Nobel Prize Awarded to Two Quantum Physicists

Congratulations to Drs. S. Haroche and D. Wineland for winning the Nobel Prize in Physics. (It may be too early for Peter Higgs to win the Nobel Prize for the Higgs boson. Maybe next year).

These two physicists got the Prize for doing experiments once thought to be impossible, i.e. studying single atoms and single photons (particles of light).

They proved the correctness of the bizarre properties of quantum mechanics, i.e. that electrons can be two places at the same time. Einstein himself hated this idea, but he was wrong on this one. It sounds preposterous that electrons and atoms can be in many states at the same time, but this is the foundation of modern civilizations. Lasers, transistors, computers, the internet etc. are all based on quantum mechanics. It has been tested to 1 part in 100 billion in accuracy, making it the most successful physical theory of  all time. Except that it is based on feet of clay.

The idea that you can be in many places at the same time can be proven indirectly, by looking at the properties of many atoms, but testing it on single atoms and single photons was beyond reach. Until now.

Dr. Wineland put a single atom in a box, and then hit it with a photon of light.

Dr. Haroche did the opposite. He put a single photon in a box, and then hit it with an atom.

In both cases, the experiments verified quantum mechanics. So even though Einstein thought that quantum mechanics was “spooky”, he was wrong even at the individual atomic level (he once said that the more successful quantum mechanics becomes, the sillier it looks). There are also practical implications of their work. One day soon, silicon power will be exhausted, and Moore’s Law (which states that computer power doubles every 18 months) will collapse.

Already, we can see the slowing down of Moore’s Law. If it flattens out entirely, then Silicon Valley could become a Rust Belt.

We need a replacement for silicon, which cannot sustain calculations at the atomic level. Molecular transistors are one possibility, but so are quantum computers, which computer on individual atoms. So one day, perhaps the work of these Nobel laureates may help us to create quantum computers which will form the foundation of all modern computations and the basis of the world economy.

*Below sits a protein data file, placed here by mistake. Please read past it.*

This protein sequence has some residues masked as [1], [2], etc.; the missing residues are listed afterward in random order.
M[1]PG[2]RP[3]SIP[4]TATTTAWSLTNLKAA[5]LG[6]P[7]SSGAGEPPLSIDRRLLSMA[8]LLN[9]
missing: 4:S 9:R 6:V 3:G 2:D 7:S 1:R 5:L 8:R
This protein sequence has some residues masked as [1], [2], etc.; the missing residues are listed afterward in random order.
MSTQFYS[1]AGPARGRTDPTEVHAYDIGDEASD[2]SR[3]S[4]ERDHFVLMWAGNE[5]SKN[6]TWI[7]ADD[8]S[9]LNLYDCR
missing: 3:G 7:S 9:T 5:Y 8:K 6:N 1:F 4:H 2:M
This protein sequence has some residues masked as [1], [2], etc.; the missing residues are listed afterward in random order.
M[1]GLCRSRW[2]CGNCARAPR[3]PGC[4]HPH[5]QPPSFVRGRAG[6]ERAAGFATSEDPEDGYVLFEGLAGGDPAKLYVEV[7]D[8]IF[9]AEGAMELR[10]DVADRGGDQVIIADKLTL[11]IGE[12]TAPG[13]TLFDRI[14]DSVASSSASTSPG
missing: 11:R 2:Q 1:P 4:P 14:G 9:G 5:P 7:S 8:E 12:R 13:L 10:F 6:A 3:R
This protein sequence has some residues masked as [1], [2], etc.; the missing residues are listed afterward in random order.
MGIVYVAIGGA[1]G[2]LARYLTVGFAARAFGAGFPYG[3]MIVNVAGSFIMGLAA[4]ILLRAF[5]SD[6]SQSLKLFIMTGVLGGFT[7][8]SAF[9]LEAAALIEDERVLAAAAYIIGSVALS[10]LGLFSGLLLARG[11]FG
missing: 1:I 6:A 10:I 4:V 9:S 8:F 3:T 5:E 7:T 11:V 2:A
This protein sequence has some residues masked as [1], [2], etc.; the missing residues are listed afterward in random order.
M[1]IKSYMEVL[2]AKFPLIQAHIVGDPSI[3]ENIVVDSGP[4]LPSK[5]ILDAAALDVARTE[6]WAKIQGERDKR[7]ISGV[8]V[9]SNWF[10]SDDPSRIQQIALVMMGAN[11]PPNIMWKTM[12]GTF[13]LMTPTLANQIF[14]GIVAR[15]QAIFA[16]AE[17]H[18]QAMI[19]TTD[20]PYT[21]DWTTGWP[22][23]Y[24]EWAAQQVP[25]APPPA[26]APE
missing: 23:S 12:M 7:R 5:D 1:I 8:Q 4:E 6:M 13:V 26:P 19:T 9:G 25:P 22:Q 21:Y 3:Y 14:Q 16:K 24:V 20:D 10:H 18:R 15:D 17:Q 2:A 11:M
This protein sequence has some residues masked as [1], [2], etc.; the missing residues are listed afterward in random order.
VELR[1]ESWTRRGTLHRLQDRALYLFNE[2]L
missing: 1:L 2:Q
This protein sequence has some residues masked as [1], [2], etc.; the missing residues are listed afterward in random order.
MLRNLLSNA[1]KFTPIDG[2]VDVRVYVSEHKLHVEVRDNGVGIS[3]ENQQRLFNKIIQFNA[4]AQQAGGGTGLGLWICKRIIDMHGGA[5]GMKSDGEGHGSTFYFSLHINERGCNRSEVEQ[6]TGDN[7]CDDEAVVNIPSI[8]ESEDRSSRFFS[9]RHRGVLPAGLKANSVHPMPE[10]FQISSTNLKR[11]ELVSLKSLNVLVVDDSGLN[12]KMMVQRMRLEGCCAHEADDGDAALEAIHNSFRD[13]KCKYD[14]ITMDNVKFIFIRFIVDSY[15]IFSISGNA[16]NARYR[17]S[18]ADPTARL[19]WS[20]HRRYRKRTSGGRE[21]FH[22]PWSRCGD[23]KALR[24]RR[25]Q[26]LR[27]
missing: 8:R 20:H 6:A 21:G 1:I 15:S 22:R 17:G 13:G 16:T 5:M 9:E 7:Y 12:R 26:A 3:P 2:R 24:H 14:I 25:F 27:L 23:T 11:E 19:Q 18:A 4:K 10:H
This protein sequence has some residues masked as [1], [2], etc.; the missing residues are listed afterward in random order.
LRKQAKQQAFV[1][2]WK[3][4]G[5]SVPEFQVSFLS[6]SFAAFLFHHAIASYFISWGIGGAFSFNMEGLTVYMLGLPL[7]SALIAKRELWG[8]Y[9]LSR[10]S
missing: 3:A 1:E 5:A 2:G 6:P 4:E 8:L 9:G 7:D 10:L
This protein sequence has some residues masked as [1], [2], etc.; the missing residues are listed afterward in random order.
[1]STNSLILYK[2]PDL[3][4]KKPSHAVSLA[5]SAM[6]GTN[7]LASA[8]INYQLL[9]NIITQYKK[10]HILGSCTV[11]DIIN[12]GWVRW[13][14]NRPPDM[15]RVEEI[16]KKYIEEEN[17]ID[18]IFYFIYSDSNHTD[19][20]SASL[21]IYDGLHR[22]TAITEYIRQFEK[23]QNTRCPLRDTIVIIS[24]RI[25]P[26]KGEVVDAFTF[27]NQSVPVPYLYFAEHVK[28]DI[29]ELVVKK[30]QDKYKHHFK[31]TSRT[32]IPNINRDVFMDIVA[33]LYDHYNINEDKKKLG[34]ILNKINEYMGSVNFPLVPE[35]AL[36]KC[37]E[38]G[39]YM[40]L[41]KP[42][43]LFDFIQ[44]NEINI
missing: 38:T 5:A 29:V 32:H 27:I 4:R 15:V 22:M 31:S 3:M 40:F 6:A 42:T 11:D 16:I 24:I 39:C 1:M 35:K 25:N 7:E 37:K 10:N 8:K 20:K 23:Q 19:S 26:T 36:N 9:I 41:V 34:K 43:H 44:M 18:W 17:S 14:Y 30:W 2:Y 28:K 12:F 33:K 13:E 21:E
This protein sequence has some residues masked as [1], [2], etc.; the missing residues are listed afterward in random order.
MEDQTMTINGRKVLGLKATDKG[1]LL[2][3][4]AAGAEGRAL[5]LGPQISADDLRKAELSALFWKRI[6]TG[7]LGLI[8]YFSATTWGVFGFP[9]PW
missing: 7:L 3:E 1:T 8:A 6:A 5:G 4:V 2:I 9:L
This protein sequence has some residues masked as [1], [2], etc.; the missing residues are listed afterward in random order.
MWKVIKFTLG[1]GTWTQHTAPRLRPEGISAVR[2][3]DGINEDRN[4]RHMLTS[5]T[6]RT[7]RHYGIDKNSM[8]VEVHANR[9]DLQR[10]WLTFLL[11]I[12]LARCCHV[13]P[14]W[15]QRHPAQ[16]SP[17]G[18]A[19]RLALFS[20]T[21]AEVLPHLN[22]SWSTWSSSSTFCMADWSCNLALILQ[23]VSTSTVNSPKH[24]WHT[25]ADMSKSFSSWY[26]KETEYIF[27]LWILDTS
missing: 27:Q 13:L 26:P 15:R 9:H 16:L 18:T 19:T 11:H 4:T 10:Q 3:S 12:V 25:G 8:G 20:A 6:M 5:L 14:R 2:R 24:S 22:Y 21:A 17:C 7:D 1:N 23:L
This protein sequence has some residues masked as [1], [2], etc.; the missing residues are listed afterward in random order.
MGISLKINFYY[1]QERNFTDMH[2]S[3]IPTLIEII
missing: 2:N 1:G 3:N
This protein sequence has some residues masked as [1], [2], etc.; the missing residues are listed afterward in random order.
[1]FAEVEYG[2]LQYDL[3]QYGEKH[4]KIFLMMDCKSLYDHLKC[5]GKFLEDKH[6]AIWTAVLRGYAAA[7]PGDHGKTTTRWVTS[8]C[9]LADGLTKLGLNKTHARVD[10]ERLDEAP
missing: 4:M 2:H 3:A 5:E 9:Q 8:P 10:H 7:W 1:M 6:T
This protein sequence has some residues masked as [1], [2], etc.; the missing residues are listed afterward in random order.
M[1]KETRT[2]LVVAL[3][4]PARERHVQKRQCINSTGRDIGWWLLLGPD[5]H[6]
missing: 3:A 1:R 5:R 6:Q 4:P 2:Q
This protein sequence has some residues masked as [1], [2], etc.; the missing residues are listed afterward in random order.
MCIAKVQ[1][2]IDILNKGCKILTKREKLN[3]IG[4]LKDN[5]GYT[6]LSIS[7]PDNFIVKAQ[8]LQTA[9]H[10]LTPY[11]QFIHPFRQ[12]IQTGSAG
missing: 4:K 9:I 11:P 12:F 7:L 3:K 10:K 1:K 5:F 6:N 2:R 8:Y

This also has philosophical implications. Many physicists now lean toward the Many Worlds interpretation of quantum mechanics. So if the electron can be in two places at the same time, it means that the universe has split into two universes.

So quantum mechanics naturally predicts a multiverse of universes, no matter how strange or bizarre. (But this does not mean that we are going to enter the Twilight Zone of possible universes. The probability of entering one of these parallel universes is astronomically small, so relax. But it does means that perhaps Elvis is still alive in one of these quantum universes.)

Big Think Edge
  • The meaning of the word 'confidence' seems obvious. But it's not the same as self-esteem.
  • Confidence isn't just a feeling on your inside. It comes from taking action in the world.
  • Join Big Think Edge today and learn how to achieve more confidence when and where it really matters.
Sponsored by the Institute for Humane Studies
  • There are 2 different approaches to governing free speech on college campuses.
  • One is a morality/order approach. The other is a bottom-up approach.
  • Emily Chamlee-Wright says there are many benefits to having no one central authority on what is appropriate speech.

Why the number 137 is one of the greatest mysteries in physics

Famous physicists like Richard Feynman think 137 holds the answers to the Universe.

Surprising Science
  • The fine structure constant has mystified scientists since the 1800s.
  • The number 1/137 might hold the clues to the Grand Unified Theory.
  • Relativity, electromagnetism and quantum mechanics are unified by the number.
Keep reading Show less
Big Think Edge
  • Economist Sylvia Ann Hewlett breaks down what qualities will inspire others to believe in you.
  • Here's how 300 leaders and 4,000 mid-level managers described someone with executive presence.
  • Get more deep insights like these to power your career forward. Join Big Think Edge.